As amended, the Ordinance prohibits an employer from engaging in the unlawful employment practices already prohibited by the current ordinance (i.e., denying or interfering with the employment opportunities of an individual based on their protected status) and incorporates any other acts or practices made unlawful under federal or Pennsylvania antidiscrimination laws. However, the amended Ordinance includes stronger antidiscrimination provisions prohibiting any person from harassing, threatening, harming, damaging, or otherwise penalizing, retaliating, or discriminating against any other person because that person complied with the Ordinance; exercised rights under the Ordinance; enjoyed the benefits of the Ordinance; or made a charge, testified, or assisted with any investigation, proceeding, or hearing concerning a violation of the Ordinance. It also adds the requirement to post and exhibit in any place of business where employment is carried on any fair practices notice prepared for posting and made available by the PCHR. A failure to comply with this requirement is also considered an unlawful employment practice under the amended Ordinance.
The PCHR and complainants have greater enforcement rights based on the amended Ordinance. The PCHR may issue an order directing a respondent found to have engaged in an unlawful employment practice to take affirmative action to redress the harms suffered by the complainant, and may take any or all of the following actions: (1) issuing a cease-and-desist order; (2) ordering injunctive relief or equitable relief such as hiring or reinstating the complainant or upgrading the complainant’s employment, with or without back pay; (3) ordering payment of compensatory damages; (4) ordering payment of punitive damages, which are now increased from the maximum allowance of $300 to $2,000 per violation; (5) and ordering payment of reasonable attorneys fees and hearing costs. Respondents may seek judicial review of such orders by appealing to any court with competent jurisdiction within 30 days.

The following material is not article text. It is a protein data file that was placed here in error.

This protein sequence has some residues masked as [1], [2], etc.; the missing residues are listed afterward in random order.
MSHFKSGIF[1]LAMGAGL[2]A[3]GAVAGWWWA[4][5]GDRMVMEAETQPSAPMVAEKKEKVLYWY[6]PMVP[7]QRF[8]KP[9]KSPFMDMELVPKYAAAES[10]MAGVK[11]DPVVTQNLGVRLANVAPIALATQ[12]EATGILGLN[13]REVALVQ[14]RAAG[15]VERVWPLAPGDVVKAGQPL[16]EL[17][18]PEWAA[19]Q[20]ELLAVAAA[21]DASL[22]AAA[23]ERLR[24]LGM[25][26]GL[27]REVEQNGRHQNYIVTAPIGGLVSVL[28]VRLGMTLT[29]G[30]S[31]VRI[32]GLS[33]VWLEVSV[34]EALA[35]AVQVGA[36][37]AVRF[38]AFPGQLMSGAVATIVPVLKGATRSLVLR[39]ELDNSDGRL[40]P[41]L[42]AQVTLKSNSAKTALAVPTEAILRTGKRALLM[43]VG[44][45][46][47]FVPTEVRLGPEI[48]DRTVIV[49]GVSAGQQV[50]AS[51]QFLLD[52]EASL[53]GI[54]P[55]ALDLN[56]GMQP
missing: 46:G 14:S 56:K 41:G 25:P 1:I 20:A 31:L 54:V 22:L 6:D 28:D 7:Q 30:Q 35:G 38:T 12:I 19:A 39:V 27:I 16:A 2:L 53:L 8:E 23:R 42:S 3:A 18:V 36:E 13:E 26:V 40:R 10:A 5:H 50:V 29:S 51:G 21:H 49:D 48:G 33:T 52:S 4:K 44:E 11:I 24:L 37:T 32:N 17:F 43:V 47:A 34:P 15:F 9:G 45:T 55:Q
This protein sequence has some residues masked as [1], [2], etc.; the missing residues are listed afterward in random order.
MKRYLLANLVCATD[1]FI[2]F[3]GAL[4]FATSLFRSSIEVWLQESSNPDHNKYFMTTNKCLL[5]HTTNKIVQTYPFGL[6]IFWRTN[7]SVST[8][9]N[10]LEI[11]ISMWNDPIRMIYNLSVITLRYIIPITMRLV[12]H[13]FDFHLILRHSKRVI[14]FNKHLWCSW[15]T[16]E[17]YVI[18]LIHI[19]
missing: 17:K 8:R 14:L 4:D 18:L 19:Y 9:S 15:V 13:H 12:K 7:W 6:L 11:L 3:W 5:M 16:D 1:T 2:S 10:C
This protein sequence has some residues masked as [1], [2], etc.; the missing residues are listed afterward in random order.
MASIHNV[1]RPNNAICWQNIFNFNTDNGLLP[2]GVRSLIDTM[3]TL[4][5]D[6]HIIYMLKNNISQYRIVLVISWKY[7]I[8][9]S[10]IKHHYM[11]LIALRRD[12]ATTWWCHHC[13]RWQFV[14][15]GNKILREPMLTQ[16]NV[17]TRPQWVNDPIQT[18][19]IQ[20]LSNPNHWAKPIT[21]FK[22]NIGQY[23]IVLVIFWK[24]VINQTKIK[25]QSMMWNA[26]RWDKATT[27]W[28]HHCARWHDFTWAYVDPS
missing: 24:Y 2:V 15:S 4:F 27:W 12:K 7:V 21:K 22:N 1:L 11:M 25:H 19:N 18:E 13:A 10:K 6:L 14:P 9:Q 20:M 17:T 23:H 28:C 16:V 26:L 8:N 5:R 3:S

The Ordinance as amended streamlines the procedures for the filing and investigation of complaints before the PCHR, and includes a new provision requiring respondents to file answers to complaints brought against them. Complaints must still be filed within 300 days after the occurrence of the alleged unlawful practice. However, filing such a complaint does not foreclose that person’s right of action in state court. Instead, if within one year after the filing of a complaint with the PCHR, the agency either dismisses the complaint or has not entered into an agreement to which the complainant is a party, the PCHR must notify the complainant. The complainant may then file an action in the Court of Common Pleas of Philadelphia County and may seek relief in the form of compensatory damages, punitive damages, reasonable attorneys’ fees, and costs or other equitable relief. There is no cap designated for the amount of punitive damages that may be awarded to a complainant in a civil action.
The amended Ordinance provides greater rights and remedies to individuals who claim to be victims of discrimination, supplementing the existing requirements of applicable federal and state law. Juries deciding cases in the City of Philadelphia can be expected to be sympathetic to individuals who claim to have been the victim of discrimination. Thus, it is important for all employers doing business in Philadelphia to familiarize themselves with the requirements of this law and take steps to ensure compliance with its provisions.